Crème brûlée is a rich, vanilla-based custard topped with a thin layer of caramelized sugar - which shatters satisfyingly when cracked with a spoon. It is served cold, although the heat from the caramelizing process slightly warms the top of the custard leaving the center cool.
The origins of crème brûlée are debated, although it is considered a French dessert. It is similar to England’s Trinity cream and Spain’s crema catalana. Although France, England, and Spain each claim that they created the first version of this decadent dessert, custards made from eggs and cream were quite common in Europe from the Middle Ages onwards.
While its origins are a mystery, the revival of crème brûlée is attributed to Sirio Maccioni’s Le Cirque restaurant in New York in the 1980s.
Preparation time 30 minutes (plus refrigeration) Bake time 35-40 minutes Makes 4 servings
480 grams (2 cups) heavy cream
⅛ teaspoon salt
1 teaspoon vanilla extract*
5 egg yolks, at room temperature
67 grams (⅓ cup) sugar
Sugar for finishing (about 1 teaspoon per crème brûlée)
* Instead of vanilla extract, you can use 1 vanilla bean (seeds and pod). If using the bean, add to the cream and salt (step 3) and cook over low heat. Then discard the bean and continue with the rest of the recipe as written. I have made crème brûlée with vanilla extract and with a vanilla bean and both versions are delicious.
Preheat the oven to 150C (300F). Position the rack in the center of the oven. Place a baking dish large enough to hold 4 ramekins on a baking sheet. Place the 4 ramekins (size: 170 grams/6 ounces) in the baking dish. Set aside.
Measure the ingredients.
Combine the cream and salt in a heavy-bottomed saucepan and cook over low heat until hot. Remove from the heat and let sit for a few minutes. Add the vanilla extract now. (If using a vanilla bean, skip the extract. See note above.)
In a clean bowl, quickly whisk the egg yolks and sugar until the mixture is pale yellow and thick.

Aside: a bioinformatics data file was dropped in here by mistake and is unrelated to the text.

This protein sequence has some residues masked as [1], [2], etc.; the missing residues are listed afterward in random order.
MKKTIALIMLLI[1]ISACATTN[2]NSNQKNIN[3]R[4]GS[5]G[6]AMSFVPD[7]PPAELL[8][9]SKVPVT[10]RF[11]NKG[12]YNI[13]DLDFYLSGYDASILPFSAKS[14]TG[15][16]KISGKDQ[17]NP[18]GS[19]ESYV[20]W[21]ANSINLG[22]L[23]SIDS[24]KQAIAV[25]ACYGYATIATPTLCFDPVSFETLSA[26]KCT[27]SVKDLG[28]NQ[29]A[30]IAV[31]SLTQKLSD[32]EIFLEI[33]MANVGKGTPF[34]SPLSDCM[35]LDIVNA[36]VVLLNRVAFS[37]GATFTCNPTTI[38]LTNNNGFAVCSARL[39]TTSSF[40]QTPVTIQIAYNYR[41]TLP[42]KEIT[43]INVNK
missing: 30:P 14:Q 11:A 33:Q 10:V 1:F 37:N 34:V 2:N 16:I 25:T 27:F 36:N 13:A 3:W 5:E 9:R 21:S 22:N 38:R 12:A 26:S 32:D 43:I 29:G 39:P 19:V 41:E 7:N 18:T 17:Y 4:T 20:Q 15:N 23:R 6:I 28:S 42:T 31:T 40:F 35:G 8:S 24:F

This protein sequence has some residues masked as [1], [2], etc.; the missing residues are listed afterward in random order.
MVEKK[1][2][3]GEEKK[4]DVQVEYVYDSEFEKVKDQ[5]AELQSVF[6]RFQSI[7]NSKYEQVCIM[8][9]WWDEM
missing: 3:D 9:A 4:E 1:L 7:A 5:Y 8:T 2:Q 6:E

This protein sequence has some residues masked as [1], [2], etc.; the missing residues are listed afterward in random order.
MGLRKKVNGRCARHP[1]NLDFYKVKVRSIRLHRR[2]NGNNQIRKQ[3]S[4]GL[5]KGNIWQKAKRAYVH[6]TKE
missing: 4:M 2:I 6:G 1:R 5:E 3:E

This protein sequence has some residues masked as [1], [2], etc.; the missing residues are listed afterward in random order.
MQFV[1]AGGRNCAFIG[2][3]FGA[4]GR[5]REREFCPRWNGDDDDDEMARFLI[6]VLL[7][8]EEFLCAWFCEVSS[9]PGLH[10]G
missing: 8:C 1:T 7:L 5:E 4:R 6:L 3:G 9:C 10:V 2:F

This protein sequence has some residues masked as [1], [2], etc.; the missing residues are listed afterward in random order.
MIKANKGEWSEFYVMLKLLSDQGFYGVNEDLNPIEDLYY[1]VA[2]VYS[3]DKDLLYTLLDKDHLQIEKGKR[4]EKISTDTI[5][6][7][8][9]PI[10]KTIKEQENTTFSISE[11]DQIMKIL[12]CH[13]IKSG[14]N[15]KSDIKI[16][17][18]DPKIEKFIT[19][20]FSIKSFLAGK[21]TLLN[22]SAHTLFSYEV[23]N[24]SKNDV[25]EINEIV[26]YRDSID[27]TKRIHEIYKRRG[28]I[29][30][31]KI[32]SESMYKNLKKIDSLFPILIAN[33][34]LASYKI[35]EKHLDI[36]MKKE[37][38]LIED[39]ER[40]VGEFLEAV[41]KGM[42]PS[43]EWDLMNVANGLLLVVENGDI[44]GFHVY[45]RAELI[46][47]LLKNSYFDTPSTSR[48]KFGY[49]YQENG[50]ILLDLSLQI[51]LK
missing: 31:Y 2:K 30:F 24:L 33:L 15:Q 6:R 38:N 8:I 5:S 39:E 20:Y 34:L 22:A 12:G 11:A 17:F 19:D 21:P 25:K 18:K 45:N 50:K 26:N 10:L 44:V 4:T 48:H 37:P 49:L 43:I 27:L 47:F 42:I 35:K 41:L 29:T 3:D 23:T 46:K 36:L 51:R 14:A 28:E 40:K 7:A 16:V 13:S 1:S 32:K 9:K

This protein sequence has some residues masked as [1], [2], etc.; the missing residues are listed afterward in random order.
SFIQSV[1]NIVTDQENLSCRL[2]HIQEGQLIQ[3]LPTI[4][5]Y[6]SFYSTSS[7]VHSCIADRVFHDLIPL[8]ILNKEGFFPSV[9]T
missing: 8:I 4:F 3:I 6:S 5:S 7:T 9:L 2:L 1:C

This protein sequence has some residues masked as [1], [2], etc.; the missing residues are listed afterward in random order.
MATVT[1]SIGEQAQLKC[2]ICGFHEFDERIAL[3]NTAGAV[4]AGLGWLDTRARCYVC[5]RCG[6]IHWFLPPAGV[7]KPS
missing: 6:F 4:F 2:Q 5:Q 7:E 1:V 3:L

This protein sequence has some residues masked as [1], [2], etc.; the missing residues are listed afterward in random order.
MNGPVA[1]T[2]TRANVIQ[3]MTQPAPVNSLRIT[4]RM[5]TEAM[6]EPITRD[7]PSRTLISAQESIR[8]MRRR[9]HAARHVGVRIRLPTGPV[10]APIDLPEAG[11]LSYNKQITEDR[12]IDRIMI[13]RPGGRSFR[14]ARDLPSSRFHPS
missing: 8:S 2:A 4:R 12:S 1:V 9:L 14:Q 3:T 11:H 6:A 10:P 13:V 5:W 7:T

Gradually and gently whisk one-third of the hot cream mixture into the egg mixture in a steady but slow stream, making sure to stir continuously until well mixed and to prevent the egg from curdling. Then pour the egg mixture into the remaining hot milk in the saucepan, whisking continuously to prevent curdling and to ensure that the mixture is thoroughly combined. (This method of cooking is called tempering. If your eggs curdle, you will need to begin again.)
Pour the custard through a chinois or sieve into a clean mixing bowl. This is an important step to discard any egg protein (or remnants of the vanilla pod if using).
Using a ladle, evenly divide the custard into the 4 ramekins. Skim off any foam on top of the custard with the ladle or a piece of paper towel to remove it. Getting rid of the foam is important so that the surface of the custard is smooth once baked.
Carefully pour lukewarm tap water into the baking dish until the water is halfway up the sides of the ramekins, making sure that the water does not drip into the custard/ramekins. Cooking the custard in a water bath (or bain-marie) allows for a more uniform cooking process.
Place the baking sheet with the baking dish and ramekins into the oven. Bake for about 35-40 minutes or until the centers are barely set – they will wobble slightly in the center when shaken. The custards will firm up as they chill. Be sure to check the custards every 10 minutes to prevent overcooking or the custard will curdle and be unpalatable. If the water starts to boil, lower the oven temperature.
Remove the baking dish from the oven and carefully take the ramekins out of the hot water using oven mitts. Place the ramekins on a wire rack to cool completely to room temperature. Then cover each ramekin with plastic wrap and place in the refrigerator for at least 4 hours (or up to one day) before serving. The crème brûlée must be very cold when served.
When ready to serve, remove the custards from the refrigerator and take off the plastic wrap. Top each custard with about a teaspoon of sugar in a thin layer – do not use too much sugar or it will be difficult to melt it quickly and the crème will liquify under the heat.
Using a small propane torch, melt and caramelize the sugar, turning it into a mirror-like, golden brown top. [Alternatively, you can place the ramekins 2 inches from an oven’s broiler. Turn on the broiler and cook until the sugar melts and browns, a few minutes. You may need to put the crème brûlée back in the refrigerator for 30 minutes before serving to cool down again. A torch allows for more control of the heat and it more quickly caramelizes the top, not requiring the custard to be cooled again before serving. Let me add that I have never had success using an oven's broiler and highly recommend the torch method!]
Serve immediately and at the latest, within two hours of caramelizing the top or it will get soggy and the caramel top will liquify.